The Basic Argument of Romans 1-11

The Basic Argument of Romans 1-11

Introductory note: We do not intend to argue or to defend (e.g., with “proof texts”) any theological point here or anywhere else on this website—partly because of intense personal distaste for argument, and partly because we are certain that such arguments accomplish nothing good. We want rather to present our view of what we believe Paul is saying in Romans 1-11, and to offer these ideas for your consideration. If they make sense to you, that’s wonderful. If not, that’s fine. We’re still brothers/sisters.

We believe it is possible to understand Paul’s thoughts in Romans 1-11 (the more theological portion of the letter, vs. the more practical advice in Romans 12 ff.) only by reading all the material in a single sitting. The earlier chapters make sense only when seen through the lens of the end of chapter 11.

On several occasions we have heard people opine that Romans is a difficult book to read, that it is dark, somber, even brutal. Many Christians dislike this letter. Their opinions arise, we believe, for two reasons: (1) they become bogged down in the second and third chapters, which appear to be rather ruthless, without following Paul’s arguments to their ultimate conclusions at the end of chapter 11; (2) they make the extremely common mistake of assuming that statements referring to this world, to this age (e.g., much of chapters 9-11), are instead referring to the afterlife.

A helpful principle for understanding Romans is to continually remind oneself of Paul’s introductory repetition of the word gospel (εὐαγγέλιον)—which we strongly believe ought to be translated in English Bibles (as fortunately is often the case) as good news, since the term “gospel” has regrettably been coopted by centuries of religious encrustations. What Paul is about to discuss is good news.

If, while reading Romans, it starts to seem like bad news to you, that means you haven’t understood what he is really saying. For it is very good news indeed!

Immediately after introducing the subject of the good news and its power to save all who trust in God, however, Paul begins what appears to be a hellish diatribe against just about everyone.

Paul first paints an abysmal picture of the status of pagans whose ignorance of God he says is completely inexcusable, because there are sufficient hints within the created order to reveal God’s existence and nature (roughly 1:18−2:16). Then he turns his guns on the Jews (roughly 2:17−3:20), suggesting that they are in the same dire straits as the gentiles. In so many words Paul says that the gentiles are essentially doomed; and then he says that the Jews are likewise doomed. No one can measure up! Everyone is without excuse and deserving of wrath!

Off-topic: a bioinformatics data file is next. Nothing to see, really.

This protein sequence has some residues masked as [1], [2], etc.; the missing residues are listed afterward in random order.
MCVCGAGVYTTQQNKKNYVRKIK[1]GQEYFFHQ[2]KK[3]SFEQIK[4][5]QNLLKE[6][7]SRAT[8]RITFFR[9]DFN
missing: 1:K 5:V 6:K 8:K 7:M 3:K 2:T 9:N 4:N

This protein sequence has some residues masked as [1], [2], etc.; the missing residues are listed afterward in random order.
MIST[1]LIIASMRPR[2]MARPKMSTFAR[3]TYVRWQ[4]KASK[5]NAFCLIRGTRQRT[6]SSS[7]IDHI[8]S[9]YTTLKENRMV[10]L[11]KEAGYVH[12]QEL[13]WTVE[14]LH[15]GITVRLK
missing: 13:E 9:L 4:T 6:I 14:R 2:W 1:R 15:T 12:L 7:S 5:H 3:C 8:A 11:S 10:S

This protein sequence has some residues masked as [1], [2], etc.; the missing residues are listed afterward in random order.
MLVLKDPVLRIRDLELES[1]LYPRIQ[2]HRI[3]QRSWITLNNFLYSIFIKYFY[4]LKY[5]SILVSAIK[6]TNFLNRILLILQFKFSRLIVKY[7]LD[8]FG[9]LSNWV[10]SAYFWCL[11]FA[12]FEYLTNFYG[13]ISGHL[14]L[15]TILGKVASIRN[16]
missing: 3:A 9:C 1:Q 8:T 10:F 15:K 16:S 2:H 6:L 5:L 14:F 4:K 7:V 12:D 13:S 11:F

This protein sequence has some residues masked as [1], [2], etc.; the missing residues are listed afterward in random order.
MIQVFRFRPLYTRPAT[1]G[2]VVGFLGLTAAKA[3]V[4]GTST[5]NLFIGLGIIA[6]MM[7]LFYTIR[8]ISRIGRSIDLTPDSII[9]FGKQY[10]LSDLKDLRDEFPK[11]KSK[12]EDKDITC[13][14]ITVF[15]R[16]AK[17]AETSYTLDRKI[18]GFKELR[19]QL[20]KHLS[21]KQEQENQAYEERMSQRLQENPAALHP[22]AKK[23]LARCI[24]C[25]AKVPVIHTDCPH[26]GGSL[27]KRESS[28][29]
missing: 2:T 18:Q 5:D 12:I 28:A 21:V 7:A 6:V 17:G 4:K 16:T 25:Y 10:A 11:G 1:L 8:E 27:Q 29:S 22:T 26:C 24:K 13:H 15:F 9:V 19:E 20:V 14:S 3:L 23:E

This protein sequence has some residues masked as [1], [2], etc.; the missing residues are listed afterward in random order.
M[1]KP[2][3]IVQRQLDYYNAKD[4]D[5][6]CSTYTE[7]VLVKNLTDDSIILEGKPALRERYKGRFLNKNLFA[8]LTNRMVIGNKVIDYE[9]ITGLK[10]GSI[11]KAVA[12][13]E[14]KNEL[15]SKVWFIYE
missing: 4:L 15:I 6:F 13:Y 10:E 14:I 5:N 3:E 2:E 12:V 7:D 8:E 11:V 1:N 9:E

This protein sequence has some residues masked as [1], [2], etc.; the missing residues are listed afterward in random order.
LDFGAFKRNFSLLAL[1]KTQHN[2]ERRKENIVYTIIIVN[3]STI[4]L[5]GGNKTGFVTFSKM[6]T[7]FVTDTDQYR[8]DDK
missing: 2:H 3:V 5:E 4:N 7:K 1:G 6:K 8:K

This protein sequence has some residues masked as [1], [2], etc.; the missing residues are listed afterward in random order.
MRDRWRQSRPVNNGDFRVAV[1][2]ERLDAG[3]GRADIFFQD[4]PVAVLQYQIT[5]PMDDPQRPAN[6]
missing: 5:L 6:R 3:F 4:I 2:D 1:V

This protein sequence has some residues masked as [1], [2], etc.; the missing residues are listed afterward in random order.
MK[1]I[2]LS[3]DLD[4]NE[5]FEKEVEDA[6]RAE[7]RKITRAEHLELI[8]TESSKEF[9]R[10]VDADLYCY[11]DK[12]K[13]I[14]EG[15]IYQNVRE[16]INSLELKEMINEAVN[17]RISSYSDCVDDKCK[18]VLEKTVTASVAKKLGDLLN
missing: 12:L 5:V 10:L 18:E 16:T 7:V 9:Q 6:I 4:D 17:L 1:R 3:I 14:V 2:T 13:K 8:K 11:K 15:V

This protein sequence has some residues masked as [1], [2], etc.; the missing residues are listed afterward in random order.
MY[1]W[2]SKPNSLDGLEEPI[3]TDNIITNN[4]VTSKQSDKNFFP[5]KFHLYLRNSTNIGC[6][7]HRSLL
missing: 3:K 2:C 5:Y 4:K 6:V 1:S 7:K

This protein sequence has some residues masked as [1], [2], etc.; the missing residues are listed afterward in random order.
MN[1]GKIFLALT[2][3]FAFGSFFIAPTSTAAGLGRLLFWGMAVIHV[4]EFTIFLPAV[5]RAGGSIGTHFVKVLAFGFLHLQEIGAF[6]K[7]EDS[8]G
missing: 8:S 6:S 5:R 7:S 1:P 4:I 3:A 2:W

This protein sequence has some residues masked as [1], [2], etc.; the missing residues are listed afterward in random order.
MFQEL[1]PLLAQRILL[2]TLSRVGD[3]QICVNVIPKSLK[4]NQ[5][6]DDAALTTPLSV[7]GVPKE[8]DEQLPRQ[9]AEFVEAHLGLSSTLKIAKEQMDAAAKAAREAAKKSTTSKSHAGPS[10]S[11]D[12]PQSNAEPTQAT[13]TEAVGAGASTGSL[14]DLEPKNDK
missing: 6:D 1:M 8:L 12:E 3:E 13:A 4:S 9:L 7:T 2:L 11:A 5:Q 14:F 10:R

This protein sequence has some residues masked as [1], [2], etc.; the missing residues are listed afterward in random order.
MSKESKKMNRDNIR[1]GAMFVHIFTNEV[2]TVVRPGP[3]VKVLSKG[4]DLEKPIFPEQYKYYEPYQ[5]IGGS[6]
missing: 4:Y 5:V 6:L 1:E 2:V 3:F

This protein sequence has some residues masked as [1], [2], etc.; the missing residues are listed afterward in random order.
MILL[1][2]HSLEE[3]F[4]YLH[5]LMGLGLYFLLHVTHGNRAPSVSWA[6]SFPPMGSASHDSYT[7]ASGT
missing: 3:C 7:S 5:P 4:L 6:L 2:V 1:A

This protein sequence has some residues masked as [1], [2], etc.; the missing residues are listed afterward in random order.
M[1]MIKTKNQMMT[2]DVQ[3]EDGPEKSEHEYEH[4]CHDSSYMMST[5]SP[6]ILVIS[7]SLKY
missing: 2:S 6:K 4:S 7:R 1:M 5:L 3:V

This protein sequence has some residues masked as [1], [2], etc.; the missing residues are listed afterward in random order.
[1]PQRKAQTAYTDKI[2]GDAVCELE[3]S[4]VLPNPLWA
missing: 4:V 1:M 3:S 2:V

Then he begins to add incredibly hopeful statements into the discussion beginning around 3:23−24, with the astounding assertion—especially in light of the seemingly hopeless state of both gentiles and Jews—that not only have all people sinned and fallen short of God’s glory, all people are made righteous by his gift of grace! (Even though that’s unambiguously what it says in the Greek, you won’t see that in many translations except in an occasional footnote.) In chapters 4 through 8 he theologizes and rhapsodizes on the unimaginable grace of God, and how that grace manifests itself in our lives here and now, and how it is wholly different from a relationship based on rules and obligations. In the midst of these discussions Paul drops a few other zingers that we tend to pass over without taking them seriously, or that we tend to water down or even disbelieve because they contradict traditional beliefs—e.g., that what we do is unrelated to our standing before God (4:5−8); and that, just as one man’s (i.e., Adam’s) sin led to condemnation for all, one man’s obedience (that of Jesus) has led to righteousness and life for all (5:18).

Chapter 9 begins an extremely important excursus concerning Israel. But that digression merely provides the opportunity for Paul’s grand coda at the end of chapter 11—just as on occasion Beethoven, after lulling listeners into thinking he was just about finished with a movement, might introduce an entirely new theme for just a few bars, fooling people into thinking he was going to head off on a different tangent, only to use that new theme to morph directly into a glorious finale. Similarly, Paul slips smoothly from what is going on with Israel in its general refusal to acknowledge the Messiah, into that glorious proclamation toward which he was heading from the beginning of the letter, and which the first eight chapters portended:

For God has consigned all men to disobedience, that he may have mercy upon all. —11:32 RSV

And that, my friend, is good news! It’s so good that many of us feel the need to explain it away or dilute it. Although we are eager to accept literally the gloom and doom pronounced over so many billions of people in chapters 2 and 3, we often want to find excuses for this and similar statements in Paul (e.g., 5:8), asserting that “Well, he didn’t really mean that.” But we believe this climactic statement is the end toward which Paul was heading throughout all of chapters 1 through 11. And it is such a jarring, wonderful, glorious announcement that Paul becomes speechless in wonder and praise, able in the end only to pronounce a doxology:

For from him and through him and to him are all things. To him be glory for ever. Amen. —11:36 RSV